“… I started thinking God hates me… I’m not religious or anything, but I felt like there was this hate for me…” – Sergeant Brendan O’Byrne on life after deployment
A new invisible injury is grabbing the attention of military psychologists. The concept of ‘moral injury’ is gaining traction in recent academic literature surrounding the mental health of combat veterans. In his clinical experience with veterans, psychologist Jonathan Shay discovered that Post-traumatic Stress Disorder (PTSD) could not account for all the symptoms veterans presented him with.
In the DSM-5, PTSD is conceptualized as a fear response resulting from the perceived threat of death or serious injury. Rather than a fear response, the concept of moral injury illuminates the importance of guilt and shame. Although many of their symptoms overlap, moral injury is distinct since it results from what a person has done, rather than something that has been done to a person. Litz (2009) defines moral injury as, “perpetrating, failing to prevent, bearing witness to, or learning about acts that transgress deeply held moral beliefs and expectations.”
While PTSD is an anxiety disorder triggered by an instinctual fight or flight response, Moral injury deals with the uniquely human capacity of moral conscience. As Charles Darwin said:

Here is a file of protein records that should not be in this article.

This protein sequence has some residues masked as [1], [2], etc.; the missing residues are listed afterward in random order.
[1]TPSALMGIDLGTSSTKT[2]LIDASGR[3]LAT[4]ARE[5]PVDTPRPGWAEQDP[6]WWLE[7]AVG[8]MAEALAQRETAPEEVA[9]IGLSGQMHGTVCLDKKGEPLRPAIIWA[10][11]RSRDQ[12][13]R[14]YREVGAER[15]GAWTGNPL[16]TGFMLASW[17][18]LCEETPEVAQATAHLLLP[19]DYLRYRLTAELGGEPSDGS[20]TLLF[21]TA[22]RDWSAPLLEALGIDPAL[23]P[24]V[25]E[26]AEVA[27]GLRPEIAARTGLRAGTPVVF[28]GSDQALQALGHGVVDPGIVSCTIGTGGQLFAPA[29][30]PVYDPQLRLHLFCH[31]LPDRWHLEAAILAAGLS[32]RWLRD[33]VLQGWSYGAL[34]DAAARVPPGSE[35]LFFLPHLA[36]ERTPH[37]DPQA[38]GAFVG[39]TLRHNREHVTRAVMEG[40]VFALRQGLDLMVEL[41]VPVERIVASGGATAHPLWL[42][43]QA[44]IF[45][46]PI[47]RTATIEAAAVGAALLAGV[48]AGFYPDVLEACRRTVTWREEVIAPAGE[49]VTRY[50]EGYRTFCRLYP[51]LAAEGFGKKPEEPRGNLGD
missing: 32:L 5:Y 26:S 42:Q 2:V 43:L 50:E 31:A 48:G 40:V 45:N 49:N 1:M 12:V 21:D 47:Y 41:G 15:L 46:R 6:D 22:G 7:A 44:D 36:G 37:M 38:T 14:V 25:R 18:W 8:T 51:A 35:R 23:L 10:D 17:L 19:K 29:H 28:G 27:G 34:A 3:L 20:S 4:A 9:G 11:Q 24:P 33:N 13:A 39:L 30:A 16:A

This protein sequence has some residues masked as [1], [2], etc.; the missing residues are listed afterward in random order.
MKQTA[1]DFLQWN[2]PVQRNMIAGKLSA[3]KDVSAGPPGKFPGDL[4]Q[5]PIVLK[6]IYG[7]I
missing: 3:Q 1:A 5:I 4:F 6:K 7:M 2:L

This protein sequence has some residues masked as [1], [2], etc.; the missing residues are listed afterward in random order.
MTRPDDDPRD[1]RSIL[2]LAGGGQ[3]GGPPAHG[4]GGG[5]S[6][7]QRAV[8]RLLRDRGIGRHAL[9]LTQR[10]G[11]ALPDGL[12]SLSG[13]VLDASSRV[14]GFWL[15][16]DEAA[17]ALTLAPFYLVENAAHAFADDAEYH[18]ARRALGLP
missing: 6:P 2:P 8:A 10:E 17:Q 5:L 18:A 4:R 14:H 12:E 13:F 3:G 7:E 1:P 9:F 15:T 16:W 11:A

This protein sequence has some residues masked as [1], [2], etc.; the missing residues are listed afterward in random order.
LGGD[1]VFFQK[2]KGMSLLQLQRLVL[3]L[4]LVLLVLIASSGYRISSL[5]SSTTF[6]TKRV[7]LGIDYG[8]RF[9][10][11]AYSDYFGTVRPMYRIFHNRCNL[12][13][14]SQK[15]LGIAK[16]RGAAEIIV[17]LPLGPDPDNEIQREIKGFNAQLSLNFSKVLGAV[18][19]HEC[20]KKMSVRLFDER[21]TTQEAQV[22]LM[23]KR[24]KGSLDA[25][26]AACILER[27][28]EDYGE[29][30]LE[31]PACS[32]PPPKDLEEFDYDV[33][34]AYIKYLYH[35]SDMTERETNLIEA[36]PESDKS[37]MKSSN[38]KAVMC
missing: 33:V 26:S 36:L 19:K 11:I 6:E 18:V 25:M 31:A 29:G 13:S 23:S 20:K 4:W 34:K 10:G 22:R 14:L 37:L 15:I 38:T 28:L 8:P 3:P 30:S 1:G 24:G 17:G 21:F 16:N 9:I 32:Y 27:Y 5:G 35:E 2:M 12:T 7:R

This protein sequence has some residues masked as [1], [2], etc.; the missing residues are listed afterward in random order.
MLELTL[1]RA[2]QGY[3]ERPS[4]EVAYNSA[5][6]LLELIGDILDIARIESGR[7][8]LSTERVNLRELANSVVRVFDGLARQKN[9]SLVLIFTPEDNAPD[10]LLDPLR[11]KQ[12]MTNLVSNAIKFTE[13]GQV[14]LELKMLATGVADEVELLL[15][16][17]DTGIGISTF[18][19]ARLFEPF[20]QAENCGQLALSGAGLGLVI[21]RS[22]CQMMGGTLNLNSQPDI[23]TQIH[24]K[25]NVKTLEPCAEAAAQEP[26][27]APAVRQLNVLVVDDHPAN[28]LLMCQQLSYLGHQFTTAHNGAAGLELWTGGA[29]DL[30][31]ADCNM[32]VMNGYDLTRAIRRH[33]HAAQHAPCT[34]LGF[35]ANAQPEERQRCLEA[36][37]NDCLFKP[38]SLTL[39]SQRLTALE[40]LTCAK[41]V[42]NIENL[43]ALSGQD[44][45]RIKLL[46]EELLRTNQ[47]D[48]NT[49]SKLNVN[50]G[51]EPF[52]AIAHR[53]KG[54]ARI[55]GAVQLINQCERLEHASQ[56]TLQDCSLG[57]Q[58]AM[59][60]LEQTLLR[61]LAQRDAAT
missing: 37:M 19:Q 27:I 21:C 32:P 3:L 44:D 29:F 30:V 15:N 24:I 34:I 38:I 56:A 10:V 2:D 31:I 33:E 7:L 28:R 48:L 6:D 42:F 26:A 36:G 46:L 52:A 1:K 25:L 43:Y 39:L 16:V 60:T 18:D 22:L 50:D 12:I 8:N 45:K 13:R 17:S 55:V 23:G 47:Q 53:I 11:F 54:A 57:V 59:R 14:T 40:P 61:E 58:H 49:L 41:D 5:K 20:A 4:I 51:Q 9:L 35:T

“I fully … subscribe to the judgment of those writers who maintain that of all the differences between man and the lower animals the moral sense or conscience is by far the most important.”
For example, dogs and humans may both develop an anxious response to repeated nearby bomb explosions. When confronted with actual bombs, this is a useful survival strategy. But if the response continues when the actual threat is removed, this is anxiety (e.g. a slamming door may trigger the fight or flight response). This is how PTSD works at its basic level. It has actually been reported that deployed military dogs also suffer from PTSD: Military Dogs Suffer From PTSD
Human intellectual capacity for ethical reflection, and our placement in cultural belief systems complicate the simple fight or flight response. Moral injury is unique to humans because it is characterized by deep internal conflict, threatening to overthrow one’s sense of identity and communal belonging. Guilt and shame drive the person with moral injury toward isolation, making them feel unworthy of pleasure and perhaps even self-sabotaging or engaging in self-harm. This makes moral injury an empirically dangerous affliction, particularly in terms of suicide risk.
While PTSD can be characterized as an overactive fight or flight response, moral injury is a profound internal conflict. For a powerful narrative illustration of moral injury, see the Public Insight Network.
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